Willie Nelson, Daryl Hannah, work for green fuels and biodiesel


SINGAPORE (Reuters) – A group of celebrity-led campaigners are setting up sustainable standards for biofuels in the United States to stave off fears that producing some green fuels may do more harm than good for the environment.

The Sustainable Biofuels Alliance, set up by actress Daryl Hannah together with country singer Willie Nelson  and biodiesel producers Bob and Kelly King, is bringing together activists and scientists to give consumers better guidance on clean fuels. 

It aims to have stringent norms for biodiesel in the world’s top fuel consumer set up by September, backed by checks on the supply chain that will accredit firms seen as producing green fuels, Hannah told Reuters on Friday.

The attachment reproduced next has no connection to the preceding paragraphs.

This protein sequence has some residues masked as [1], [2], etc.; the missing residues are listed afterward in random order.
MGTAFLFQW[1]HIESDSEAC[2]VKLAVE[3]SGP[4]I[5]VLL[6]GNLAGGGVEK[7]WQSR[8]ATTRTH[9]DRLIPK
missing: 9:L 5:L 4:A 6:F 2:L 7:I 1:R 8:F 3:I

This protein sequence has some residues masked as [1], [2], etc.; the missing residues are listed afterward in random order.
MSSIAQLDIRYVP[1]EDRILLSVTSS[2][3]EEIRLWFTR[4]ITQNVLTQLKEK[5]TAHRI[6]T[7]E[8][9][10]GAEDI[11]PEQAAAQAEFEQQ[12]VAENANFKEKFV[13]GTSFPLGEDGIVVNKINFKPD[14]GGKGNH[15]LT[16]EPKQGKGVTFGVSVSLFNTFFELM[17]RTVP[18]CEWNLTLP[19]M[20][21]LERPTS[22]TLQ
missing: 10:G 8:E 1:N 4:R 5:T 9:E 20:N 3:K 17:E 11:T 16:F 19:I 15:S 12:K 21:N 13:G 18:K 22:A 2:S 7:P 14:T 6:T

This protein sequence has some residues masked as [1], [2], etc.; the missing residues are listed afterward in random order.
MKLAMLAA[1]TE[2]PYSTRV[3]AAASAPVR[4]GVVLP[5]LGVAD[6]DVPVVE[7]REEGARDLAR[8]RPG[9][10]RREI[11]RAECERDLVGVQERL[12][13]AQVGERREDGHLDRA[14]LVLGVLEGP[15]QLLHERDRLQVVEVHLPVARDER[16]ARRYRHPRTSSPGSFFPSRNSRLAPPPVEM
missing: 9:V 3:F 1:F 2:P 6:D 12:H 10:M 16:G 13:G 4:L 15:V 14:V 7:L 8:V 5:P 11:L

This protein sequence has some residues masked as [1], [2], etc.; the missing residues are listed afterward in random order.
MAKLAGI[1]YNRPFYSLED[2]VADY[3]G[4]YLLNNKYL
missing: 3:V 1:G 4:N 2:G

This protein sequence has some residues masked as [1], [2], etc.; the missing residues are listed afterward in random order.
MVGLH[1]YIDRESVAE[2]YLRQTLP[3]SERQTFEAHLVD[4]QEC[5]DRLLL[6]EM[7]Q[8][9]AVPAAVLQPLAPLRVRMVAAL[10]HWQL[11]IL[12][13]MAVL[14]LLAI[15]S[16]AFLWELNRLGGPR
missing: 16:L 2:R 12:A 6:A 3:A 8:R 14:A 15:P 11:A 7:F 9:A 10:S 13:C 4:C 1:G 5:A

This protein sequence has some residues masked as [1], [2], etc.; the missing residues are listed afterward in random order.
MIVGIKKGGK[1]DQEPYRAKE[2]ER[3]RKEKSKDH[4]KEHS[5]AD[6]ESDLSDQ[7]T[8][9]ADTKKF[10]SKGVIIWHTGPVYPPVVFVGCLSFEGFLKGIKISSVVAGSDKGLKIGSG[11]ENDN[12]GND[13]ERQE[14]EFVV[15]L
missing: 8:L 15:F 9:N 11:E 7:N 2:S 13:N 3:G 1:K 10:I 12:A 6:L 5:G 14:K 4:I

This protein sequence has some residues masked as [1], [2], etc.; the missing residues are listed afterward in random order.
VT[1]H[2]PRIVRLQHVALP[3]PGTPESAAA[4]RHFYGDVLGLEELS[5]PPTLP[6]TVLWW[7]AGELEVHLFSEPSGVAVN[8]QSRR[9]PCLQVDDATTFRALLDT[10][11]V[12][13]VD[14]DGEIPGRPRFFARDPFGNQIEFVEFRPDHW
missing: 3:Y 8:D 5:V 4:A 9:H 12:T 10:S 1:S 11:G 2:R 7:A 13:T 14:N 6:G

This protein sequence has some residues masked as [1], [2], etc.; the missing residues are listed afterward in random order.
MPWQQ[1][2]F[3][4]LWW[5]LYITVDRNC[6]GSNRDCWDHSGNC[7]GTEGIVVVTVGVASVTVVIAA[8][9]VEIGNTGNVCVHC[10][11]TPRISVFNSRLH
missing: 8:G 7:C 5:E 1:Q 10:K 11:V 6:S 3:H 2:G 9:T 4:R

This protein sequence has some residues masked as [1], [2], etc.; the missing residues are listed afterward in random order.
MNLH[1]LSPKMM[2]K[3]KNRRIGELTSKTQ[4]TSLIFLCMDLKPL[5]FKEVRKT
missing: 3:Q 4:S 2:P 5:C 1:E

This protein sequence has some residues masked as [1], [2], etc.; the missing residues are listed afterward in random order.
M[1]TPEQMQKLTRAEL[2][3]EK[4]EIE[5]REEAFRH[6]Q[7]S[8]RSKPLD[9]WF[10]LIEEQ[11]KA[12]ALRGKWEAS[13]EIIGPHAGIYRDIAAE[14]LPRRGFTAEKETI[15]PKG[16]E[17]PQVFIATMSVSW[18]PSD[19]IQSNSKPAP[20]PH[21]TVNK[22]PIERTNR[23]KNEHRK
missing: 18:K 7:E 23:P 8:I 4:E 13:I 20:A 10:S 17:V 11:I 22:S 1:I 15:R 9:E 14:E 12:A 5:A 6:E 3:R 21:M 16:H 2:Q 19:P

“I haven’t been to a gas station in seven years and it feels fantastic,” said Hannah, who lives off-grid in the Rocky Mountains, using solar energy and driving a car run on biodiesel made from recycled cooking oil.

“I want biofuels that are grown and produced in a sustainable manner,” she said. “I would not buy biodiesel made from palm oil… or from a bunch of animals poured in a vat.”

Malaysia and Indonesia are directing increasing volumes of palm oil into feedstock for biodiesel, eyeing export openings from the U.S. to South Korea as governments mandate biofuel use to cut greenhouse gas emissions from engines and to improve domestic energy security.

“The most urgent issue is the global warming crisis,” she said in an interview.  Environmentalists say tropical rainforests have been cut down and burnt to make way for soy and palm oil plantations, producing emissions and killing wildlife, while the use of corn and other grains for ethanol fuel is pushing up food prices. 

“Greedy people are speculating people won’t care,” said the actress, better known for films such as Blade Runner and Splash. “It should be made illegal to burn down rainforest.”

After biodiesel standards, the alliance will move on to ethanol accreditation, likely to back cellulosic ethanol, made from microbes that break down non-food crops.

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